Can this approach be effectively translated into Western practice? The cold snares used are widely available and the technique for cold snaring is well known from colonic practice. Some features differ from approaches in the West. The patients in the Takeuchi et al. study were admitted for 5 days and were nil by mouth for the first 2 days. This would not be acceptable for many Western healthcare systems; however, the very low rate of complications suggests earlier discharge might be feasible, as is seen in some Western endoscopic submucosal dissection practice. The sedation combinations for a procedure that lasted a median of 33 minutes are also unusual for Western practice, with supplementary dexmedetomidine and haloperidol used. Propofol might be an alternative choice that is widely available. Cap-fitted, forward-viewing scopes were used, both gastroscopes and pediatric colonoscopes. The use of cap-fitted scopes is becoming more common in Western FAP surveillance practice to assist in the visualization of the ampulla without the need for a side-viewing instrument [7]. It certainly seems possible therefore that this Japanese approach could be adapted to Western practice.

However, there is a more fundamental question: does the approach proposed by Takeuchi et al. reduce duodenal cancer risk? While 57 patients included for follow-up represents a reasonably large group for an interventional study in FAP, the follow-up is relatively short and cancer is a rare outcome, and so the study is not powered to answer this question directly; however supportive secondary outcomes that one would expect to see at follow-up if this was effective are demonstrated, including fewer polyps, smaller polyps, and lower rates of high grade dysplasia after extensive cold snare resection. A major issue here is that the duodenal ampulla is not treated. This may be important as in a recent case–control study of FAP patients with duodenal polyposis, almost half the cancers that occurred were ampullary cancers, the majority of which did not have stage IV disease [8]. Furthermore we, and the authors of this study, may be overstaging patients with duodenal FAP by applying modern high definition, cap-fitted endoscopes with advanced endoscopic imaging to a scoring system developed with 1980 s endoscopic technology. It is likely that we are able to detect far more duodenal polyps than Spigelman and colleagues would have been able to in equivalent patients, leading to a higher risk assessment for the same underlying polyp burden with modern equipment.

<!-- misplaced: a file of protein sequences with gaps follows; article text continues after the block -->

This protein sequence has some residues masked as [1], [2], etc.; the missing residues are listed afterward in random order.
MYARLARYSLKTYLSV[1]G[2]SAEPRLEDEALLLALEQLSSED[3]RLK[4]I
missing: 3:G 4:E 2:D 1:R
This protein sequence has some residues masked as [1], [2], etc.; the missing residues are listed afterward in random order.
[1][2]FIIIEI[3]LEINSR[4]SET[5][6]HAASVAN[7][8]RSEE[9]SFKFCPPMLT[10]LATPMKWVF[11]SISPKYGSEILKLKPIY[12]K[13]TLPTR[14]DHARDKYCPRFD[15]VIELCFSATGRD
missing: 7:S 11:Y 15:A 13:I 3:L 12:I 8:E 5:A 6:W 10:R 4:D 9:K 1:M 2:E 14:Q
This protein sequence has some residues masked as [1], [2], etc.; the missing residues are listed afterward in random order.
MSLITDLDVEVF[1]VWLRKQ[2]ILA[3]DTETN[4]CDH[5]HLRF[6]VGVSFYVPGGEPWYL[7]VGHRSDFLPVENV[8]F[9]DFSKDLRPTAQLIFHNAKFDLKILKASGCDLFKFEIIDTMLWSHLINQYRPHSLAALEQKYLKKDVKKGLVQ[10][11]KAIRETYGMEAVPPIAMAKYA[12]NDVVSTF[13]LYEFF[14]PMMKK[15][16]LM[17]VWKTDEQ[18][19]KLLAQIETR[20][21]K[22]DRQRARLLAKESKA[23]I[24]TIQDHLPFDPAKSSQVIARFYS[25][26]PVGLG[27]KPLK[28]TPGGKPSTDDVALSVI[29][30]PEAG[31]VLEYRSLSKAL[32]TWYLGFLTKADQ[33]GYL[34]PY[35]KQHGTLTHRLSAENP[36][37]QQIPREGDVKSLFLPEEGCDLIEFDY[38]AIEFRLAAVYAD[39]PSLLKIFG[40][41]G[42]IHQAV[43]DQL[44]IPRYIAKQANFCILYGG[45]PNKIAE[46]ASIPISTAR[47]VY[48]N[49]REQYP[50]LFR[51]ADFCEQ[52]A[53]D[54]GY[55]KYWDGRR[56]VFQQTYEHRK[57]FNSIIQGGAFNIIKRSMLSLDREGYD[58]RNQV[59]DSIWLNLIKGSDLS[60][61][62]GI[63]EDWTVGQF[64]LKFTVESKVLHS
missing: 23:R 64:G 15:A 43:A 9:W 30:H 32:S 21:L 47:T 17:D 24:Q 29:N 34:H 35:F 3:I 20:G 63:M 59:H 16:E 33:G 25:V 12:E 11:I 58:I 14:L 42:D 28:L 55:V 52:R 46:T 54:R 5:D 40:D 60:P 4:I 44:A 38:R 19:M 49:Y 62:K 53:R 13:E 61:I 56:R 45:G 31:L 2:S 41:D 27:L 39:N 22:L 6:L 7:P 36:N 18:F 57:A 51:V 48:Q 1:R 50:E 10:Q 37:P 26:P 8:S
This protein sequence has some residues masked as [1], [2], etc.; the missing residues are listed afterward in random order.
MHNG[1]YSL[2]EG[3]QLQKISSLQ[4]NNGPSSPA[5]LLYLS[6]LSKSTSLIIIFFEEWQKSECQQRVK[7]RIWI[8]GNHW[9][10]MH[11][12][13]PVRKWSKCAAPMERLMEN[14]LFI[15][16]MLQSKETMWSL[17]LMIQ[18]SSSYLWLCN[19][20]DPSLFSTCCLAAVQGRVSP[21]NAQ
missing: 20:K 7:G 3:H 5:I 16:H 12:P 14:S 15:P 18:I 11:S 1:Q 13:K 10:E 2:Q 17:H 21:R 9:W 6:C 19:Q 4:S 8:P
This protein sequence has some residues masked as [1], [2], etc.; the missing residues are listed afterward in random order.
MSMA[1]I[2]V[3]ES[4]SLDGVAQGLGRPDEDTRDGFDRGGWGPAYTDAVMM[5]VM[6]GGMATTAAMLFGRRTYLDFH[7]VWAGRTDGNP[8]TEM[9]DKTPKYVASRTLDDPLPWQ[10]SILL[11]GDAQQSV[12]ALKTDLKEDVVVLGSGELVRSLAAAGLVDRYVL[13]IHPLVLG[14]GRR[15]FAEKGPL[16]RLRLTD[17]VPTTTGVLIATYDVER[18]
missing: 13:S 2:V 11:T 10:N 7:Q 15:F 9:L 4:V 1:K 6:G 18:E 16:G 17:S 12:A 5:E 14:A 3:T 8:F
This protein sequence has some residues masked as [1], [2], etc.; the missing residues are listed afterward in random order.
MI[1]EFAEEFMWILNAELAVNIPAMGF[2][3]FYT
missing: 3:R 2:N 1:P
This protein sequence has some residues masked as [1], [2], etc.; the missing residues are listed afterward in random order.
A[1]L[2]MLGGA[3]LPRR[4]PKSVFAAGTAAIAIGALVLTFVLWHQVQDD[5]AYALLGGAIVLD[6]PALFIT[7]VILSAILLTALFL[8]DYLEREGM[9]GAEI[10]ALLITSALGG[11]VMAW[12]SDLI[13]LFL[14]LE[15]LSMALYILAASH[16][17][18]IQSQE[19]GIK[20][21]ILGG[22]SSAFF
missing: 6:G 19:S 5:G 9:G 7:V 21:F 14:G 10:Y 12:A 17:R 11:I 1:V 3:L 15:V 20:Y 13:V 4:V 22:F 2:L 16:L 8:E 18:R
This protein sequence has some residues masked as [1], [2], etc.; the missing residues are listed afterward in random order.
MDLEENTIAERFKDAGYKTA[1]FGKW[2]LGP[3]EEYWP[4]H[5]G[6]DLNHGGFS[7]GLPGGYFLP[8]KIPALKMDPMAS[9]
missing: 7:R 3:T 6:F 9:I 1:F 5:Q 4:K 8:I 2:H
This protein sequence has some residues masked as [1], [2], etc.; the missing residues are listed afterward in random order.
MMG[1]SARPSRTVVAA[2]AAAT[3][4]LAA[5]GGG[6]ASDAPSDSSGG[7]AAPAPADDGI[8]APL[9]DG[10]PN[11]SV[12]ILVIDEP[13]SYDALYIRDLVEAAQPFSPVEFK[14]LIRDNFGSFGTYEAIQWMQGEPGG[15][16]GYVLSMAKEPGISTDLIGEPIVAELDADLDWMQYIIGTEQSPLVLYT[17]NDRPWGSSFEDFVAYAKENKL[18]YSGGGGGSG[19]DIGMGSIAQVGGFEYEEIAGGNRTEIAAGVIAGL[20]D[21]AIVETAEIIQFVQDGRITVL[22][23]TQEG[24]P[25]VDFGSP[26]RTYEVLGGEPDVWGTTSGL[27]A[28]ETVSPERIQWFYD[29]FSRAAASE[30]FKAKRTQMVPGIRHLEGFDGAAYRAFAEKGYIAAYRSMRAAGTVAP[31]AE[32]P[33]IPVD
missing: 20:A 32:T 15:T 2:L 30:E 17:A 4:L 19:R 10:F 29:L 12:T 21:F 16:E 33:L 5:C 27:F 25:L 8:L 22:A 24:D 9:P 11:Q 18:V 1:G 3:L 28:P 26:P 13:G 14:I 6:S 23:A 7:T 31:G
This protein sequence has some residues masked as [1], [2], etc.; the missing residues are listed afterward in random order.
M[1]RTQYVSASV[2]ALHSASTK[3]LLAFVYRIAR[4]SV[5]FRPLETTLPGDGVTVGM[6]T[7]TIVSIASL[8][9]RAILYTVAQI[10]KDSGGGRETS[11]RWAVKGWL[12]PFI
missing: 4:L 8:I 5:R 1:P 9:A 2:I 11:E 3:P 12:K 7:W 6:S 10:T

Nevertheless, the current study demonstrates that intensive cold snaring is safe and leads to a stable downstaging of the Spigelman stage out to 4-year follow-up. One consequence of this might be to ask whether we should be attempting complete polyp clearance earlier in the disease process at lower Spigelman stages to stop patients reaching stage IV, and whether guidelines should be re-evaluated to recommend cold snaring of smaller lesions. This would represent a true paradigm shift to view duodenal polyposis in FAP as a preventable or reversible disease. Recent reports of new chemopreventative approaches, such as once-weekly erlotinib, suggest that use of these treatments may also become an effective and safe strategy to reduce duodenal polyposis [9], and perhaps in combination with intensive cold snaring endoscopy approaches might lead to profound reductions in polyp burdens.

There is something of a delicious irony here that by intensively applying our least invasive endoscopic method, cold snaring, we may be able to prevent our most invasive outcome, duodenectomy, for our patients with FAP.

Publication History

Article published online:
09 February 2023